Tampa, Florida -- The protests currently going on in Chicago at the NATO summit are giving local law enforcement a chance to see what they can expect later this summer when the Republican National Convention gets underway.
About a dozen officials from at least four Bay area law enforcement agencies traveled to the Windy City over the weekend to observe how Chicago Police are handling the demonstrators.
"We've read every after action report on the political convention but there is nothing like seeing an event live and learning from it first hand and being right there and experiencing it," said Tampa Police Spokesperson Laura McElroy from Chicago on Monday.
"This [NATO summit] is the only national special security event where the [U.S.] Secret Service is the lead prior to RNC," McElroy added, making it the perfect learning opportunity.
McElroy is joined in Chicago with Assistant Tampa Police Chief John Bennett and at least one other official from the Tampa Police Department. Officials from the St. Petersburg Police Department, Hillsborough County Sheriff's Office and Pinellas County Sheriff's Office are also along on the trip.
After seeing several people arrested on Sunday, Bennett told 10 News he felt Chicago Police reacted to how he expects local law enforcement will react during the GOP convention.
"The police, they had a very soft presence just in uniform and once they [the protestors] shifted gears, the public safety group shifted gears back and responded to their actions," Bennett said.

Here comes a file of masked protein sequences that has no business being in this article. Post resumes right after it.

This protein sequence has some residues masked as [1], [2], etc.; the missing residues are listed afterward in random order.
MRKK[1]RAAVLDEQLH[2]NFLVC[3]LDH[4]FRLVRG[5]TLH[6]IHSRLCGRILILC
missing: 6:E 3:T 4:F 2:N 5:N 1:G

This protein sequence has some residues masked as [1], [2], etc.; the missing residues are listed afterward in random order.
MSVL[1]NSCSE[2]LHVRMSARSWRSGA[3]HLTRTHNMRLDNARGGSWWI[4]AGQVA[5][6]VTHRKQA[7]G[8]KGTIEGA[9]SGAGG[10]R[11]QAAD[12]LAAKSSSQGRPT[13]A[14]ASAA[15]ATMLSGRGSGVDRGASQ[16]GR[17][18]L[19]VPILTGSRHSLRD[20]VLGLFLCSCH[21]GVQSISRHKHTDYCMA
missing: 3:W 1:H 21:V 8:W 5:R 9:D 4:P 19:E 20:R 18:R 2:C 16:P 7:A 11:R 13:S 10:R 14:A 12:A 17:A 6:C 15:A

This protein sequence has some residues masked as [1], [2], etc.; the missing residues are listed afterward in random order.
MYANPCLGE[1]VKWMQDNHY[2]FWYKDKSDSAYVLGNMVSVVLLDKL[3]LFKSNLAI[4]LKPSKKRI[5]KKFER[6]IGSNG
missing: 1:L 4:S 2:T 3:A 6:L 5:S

Forty-five protestors were arrested on Sunday while four officers were hurt, including one stabbed in the leg.
Bennett stressed for the most part the protesters were orderly and peaceful. He said they generally were limited to a small area, while nearby downtown Chicago businesses carried on like normal.
"There was a lot of affirmation of our planning processes (based on what we saw) which is kind of what we wanted to see," Bennett said.
But one thing he is concerned about, seeing what's happened in Chicago, is how protestors and law enforcement will handle the Florida August weather.
"When I saw the effects of a mild low humidity, mid to low 80's day and the effects it had on the crowd and the effect it had on the public safety groups it gave me great concern because you could probably add 20 degrees to our temperature," he said.
The group is expected to return to the bay area on Tuesday.
The Republican National Convention is scheduled to begin in Tampa on Aug. 27 and bring more than 50,000 people to town.